Saturday, December 07, 2013

SDR - Software Defined Radio

Last week I read an article in this months RADCOM by G0CHO about using a DVB-T stick as SDR to recieve all modes from VHF to Microwaves. I was fascinated by the article and also the free software to use with the stick. I have an old stick, but the chip is not suitable for SDR.
I decided to buy a new DVB-T RTL stick, so set about trying to find one on ebay. I was amazed to find a company called 'Cosycave' selling a new and fully tested DVB-T stick complete with leads and all the software required to receive SDR...and the cost?  £13.95!!!

I sent for the package and it arrived from Jersey the next day...too good to be true?

Definately not! The instructions that came with it on the disc is worth gold, very thorough, step by step instuctions on using the software and setting up the stick. Also includes SDR Sharp, an excellent and easy to use piece of software. After going through the initial set up the DVB-T stick worked straight away with SDR Sharp. I was amazed to be able to tune any frequency in all modes with just a tiny stick. Where are the tuned circuits, coils, variable capacitors? How could something so tiny receive everything from broadcast FM stations to Packet, Weather Satellites and Amateur Bands including 70cms and 23cms?

When I first got the stick receiving I listened to a local station on 2m and watched the spectrum waterfall for other stations. It seemed a bit insensitive, but then I realised that there is an RF gain control in SDR Sharp. When I found it I wound up the RF Gain and almost fell off my!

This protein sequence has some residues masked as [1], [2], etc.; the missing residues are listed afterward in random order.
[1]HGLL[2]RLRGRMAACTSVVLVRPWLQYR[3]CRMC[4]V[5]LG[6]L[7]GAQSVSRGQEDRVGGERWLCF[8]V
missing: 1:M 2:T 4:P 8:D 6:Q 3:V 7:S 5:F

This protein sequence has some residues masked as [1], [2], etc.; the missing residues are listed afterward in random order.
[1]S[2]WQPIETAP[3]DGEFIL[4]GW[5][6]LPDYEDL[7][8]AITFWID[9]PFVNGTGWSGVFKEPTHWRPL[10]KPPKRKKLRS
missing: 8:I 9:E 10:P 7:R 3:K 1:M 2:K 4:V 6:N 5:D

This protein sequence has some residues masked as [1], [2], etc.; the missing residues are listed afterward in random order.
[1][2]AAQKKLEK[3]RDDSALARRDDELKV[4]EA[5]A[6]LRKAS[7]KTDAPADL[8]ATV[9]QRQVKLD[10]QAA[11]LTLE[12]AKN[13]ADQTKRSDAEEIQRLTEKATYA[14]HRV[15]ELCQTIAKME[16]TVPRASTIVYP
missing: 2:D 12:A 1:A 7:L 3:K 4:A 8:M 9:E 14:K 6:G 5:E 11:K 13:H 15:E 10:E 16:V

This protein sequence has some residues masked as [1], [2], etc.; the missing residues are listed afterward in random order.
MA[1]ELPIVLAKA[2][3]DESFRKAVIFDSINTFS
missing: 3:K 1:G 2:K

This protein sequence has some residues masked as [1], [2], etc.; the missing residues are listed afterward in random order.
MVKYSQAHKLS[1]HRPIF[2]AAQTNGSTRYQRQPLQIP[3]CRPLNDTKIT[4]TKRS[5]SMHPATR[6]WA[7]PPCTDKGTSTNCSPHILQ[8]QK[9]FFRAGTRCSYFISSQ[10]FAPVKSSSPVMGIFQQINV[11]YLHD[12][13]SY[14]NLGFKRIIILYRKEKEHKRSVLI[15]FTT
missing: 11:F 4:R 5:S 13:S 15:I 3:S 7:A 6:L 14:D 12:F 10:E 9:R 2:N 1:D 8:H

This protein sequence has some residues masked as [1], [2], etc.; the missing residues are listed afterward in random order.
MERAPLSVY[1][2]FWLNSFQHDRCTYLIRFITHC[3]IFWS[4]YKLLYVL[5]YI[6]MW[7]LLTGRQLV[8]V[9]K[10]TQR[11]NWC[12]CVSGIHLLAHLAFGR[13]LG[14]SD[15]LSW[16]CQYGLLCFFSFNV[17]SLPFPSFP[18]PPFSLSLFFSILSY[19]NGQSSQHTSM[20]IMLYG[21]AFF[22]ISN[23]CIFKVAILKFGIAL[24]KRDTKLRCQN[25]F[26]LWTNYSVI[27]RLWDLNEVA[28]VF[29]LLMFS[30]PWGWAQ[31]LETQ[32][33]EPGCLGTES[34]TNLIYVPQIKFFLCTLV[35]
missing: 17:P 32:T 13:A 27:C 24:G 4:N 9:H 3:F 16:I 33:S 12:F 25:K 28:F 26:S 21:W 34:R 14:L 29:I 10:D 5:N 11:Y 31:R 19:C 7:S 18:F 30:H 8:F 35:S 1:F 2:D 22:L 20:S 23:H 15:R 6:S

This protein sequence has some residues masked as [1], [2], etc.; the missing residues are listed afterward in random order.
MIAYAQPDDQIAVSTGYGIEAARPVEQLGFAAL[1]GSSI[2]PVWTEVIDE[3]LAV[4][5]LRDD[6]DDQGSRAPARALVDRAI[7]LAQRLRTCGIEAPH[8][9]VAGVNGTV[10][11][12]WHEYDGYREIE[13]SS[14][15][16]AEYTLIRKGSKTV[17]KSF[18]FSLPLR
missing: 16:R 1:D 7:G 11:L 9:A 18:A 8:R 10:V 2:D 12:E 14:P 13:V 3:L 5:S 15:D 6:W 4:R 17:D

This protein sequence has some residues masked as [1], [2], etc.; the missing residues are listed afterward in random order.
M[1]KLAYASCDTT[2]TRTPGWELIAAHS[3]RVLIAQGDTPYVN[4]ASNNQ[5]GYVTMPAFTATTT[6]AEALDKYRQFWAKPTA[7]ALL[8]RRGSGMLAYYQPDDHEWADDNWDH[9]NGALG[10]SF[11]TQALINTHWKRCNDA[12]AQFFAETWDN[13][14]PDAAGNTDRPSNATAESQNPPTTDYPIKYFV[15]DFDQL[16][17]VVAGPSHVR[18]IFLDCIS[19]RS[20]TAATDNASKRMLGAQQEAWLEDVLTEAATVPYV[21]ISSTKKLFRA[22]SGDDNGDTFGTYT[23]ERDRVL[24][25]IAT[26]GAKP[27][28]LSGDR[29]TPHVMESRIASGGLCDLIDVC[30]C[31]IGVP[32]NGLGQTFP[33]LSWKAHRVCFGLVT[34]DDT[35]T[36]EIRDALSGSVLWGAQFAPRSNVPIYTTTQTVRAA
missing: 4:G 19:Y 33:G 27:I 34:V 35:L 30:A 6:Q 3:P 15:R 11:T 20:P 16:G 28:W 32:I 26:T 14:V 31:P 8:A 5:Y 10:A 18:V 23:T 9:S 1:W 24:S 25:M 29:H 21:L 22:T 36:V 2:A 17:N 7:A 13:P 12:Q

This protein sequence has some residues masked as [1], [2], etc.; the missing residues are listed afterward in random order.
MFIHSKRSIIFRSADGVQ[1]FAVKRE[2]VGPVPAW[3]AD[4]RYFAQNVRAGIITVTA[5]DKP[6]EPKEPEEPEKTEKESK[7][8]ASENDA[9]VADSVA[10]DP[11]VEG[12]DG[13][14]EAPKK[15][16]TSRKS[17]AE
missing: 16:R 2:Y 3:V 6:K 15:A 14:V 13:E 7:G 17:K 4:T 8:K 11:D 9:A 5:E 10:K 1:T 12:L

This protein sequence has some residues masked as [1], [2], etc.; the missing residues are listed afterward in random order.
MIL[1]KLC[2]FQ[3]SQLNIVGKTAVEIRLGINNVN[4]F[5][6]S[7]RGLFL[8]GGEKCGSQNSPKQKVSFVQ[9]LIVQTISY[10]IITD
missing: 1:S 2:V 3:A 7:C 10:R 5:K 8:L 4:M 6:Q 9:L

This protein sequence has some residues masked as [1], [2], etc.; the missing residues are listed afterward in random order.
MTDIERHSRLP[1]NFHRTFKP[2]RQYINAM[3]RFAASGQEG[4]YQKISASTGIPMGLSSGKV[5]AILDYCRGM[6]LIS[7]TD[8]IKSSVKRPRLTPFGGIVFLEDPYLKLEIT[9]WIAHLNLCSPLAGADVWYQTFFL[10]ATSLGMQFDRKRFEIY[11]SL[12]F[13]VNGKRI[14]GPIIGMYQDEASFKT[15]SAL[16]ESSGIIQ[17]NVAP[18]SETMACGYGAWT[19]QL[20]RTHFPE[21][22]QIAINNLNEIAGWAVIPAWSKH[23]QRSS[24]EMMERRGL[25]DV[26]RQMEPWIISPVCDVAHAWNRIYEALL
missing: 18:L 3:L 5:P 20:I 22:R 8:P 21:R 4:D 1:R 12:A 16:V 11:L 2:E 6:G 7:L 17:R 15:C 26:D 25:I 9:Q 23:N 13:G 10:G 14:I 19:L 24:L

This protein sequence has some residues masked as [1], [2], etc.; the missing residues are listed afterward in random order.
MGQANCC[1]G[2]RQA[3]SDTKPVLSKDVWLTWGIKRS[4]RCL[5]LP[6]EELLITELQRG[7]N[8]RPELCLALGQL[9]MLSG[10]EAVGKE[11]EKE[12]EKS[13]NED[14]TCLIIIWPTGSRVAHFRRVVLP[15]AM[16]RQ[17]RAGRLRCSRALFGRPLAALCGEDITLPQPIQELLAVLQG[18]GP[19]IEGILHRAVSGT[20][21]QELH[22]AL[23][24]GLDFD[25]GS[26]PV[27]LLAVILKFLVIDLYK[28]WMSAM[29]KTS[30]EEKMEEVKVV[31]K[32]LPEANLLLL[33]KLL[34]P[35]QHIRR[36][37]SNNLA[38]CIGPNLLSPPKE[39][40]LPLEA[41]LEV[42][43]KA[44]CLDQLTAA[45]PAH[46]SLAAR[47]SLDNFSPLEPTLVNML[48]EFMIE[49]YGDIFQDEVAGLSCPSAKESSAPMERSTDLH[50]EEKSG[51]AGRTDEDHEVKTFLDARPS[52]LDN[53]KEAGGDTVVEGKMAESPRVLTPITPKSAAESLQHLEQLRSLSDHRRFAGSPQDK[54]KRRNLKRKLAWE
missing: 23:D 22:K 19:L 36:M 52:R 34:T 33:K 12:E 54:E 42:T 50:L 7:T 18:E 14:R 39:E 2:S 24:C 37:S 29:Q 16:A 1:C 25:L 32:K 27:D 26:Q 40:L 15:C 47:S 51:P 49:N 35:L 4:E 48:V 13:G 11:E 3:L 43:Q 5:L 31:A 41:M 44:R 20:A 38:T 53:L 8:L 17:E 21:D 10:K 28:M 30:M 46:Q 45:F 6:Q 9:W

Now I am hooked on this SDR stuff, it has opened up a new dimension that I didn't know about. I thought SDR was expensive and even plug in sticks like the FunCube were not cheap. To think that you can buy the whole SDR set up for 13 quid is fantastic!

Now I am experimenting with weather satellites, with the pack you get software for decoding and displaying the weather pictures from the NOAA satellites. Today I built a 137Mhz Turnstyle Antenna which seems to work well.


Dominic Rivron said...

I read your letter in RadCom and it inspired me to a hunt round the internet for a DVB-T stick myself. I found your blog.

I was just about to buy the same one as you from CosyCave when I saw it said at the bottom that it required a Pentium 4 processor with a 3 GHz clock speed. If so, I don't think my old shack computer is up to the task - and I don't think our Dell laptop boasts a 3GHz clock speed. I'm wondering if these specs are needed for the uses we're putting it to. Any thoughts on this gratefully received!

PS - I also blog (though only occasionally about amateur radio) at

G4AQB said...

Dominic, I think it is a case of 'try it and see' my computer is quite old now and running at 2.2Ghz. It works fine for my purpose ... Best of luck!

Dominic Rivron said...

Thanks. I may well have a go.

By the way, I built an "eggbeater" antenna for weather sats. Plugged it into a handheld and fed the audio into a suitably programmed PC. Great fun. If I get one of these devices I'll try plugging it in.